The Lynx Group

Value-Based Oncology—A Specialty Pharmacy View

July 2015, Vol 6, No 6
Bill D. Martin
Vice President, Specialty Trade Relations, Accredo, St. Louis, MO

Value versus cost is becoming an increasingly common question, particularly when evaluating new cancer drugs. The American Society of Clinical Oncology recently published its initial value framework to assist in assessing the value of new cancer therapies.1 Memorial Sloan Kettering Cancer Center, through a project led by Peter B. Bach, MD, MAPP, has released an interactive cost calculator known as the DrugAbacus.2 These models consider the common elements of cost, benefit value, and an adjustment for toxicities. After the input of values, the tools produce a result that is intended to help stakeholders weigh the cost of drugs versus their expected benefits.

Because we interact directly with patients, physicians, payers, and drug manufacturers, those of us at the pharmacy level are afforded a unique perspective. Increasingly, we see new drugs with escalating price points and payers struggling to balance treatment affordability with out-of-pocket costs and reasonable premiums. Physicians are frustrated with what they may see as interference from insurers, and most concerning is the issue that should be paramount to all—patients struggling with affordability.

Some have suggested that the answer to affordability is as simple as limiting a patient’s out-of-pocket expenses or increasing the availability of patient copay assistance. Although these solutions provide short-term transactional relief, they fail to address the larger issue of rising total costs. Relying too heavily on these solutions can accelerate the spiral of higher prices, which further increases monthly premiums and creates greater financial strain. Families that become unable to afford appropriate insurance face the risk of catastrophic financial consequences as a result of insufficient coverage.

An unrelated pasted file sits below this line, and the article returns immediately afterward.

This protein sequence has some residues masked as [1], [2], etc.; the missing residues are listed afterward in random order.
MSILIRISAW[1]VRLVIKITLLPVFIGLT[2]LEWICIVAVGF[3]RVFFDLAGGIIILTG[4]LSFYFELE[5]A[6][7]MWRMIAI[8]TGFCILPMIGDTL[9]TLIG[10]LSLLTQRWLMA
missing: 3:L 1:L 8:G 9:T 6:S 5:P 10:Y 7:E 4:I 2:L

With worldwide spending on cancer drugs hitting an all-time high of $100 billion in 2014 and showing no sign of abating, many payers are feeling a threat to their ability to sustain an affordable benefit design. As a result, they are looking to ensure that healthcare dollars are spent in a way that delivers the biggest impact. Value-based tools are viewed as a logical and necessary step to ensure the continued availability of affordable healthcare.

Patients are also increasingly engaged in decision-making regarding their own healthcare and the resulting financial implications. To the degree that value-­based tools increase understanding and enable informed choices, the appropriate use of these tools should be supported.

We should all be encouraged that this growing focus on value versus cost is already delivering on its greatest promise—prompting drug makers, insurers, doctors, and patients to engage and discuss the factors that should determine price.



References

  1. Schnipper LE, Davidson NE, Wollins DS, et al. American Society of Clinical Oncology statement: a conceptual framework to assess the value of cancer treatment options. J Clin Oncol. 2015 Jun 22. Epub ahead of print.
  2. Loftus P. How much should cancer drugs cost? Wall Street Journal. June 18, 2015. www.wsj.com/articles/how-much-should-cancer-drugs-cost-1434640914. Accessed July 2, 2015.

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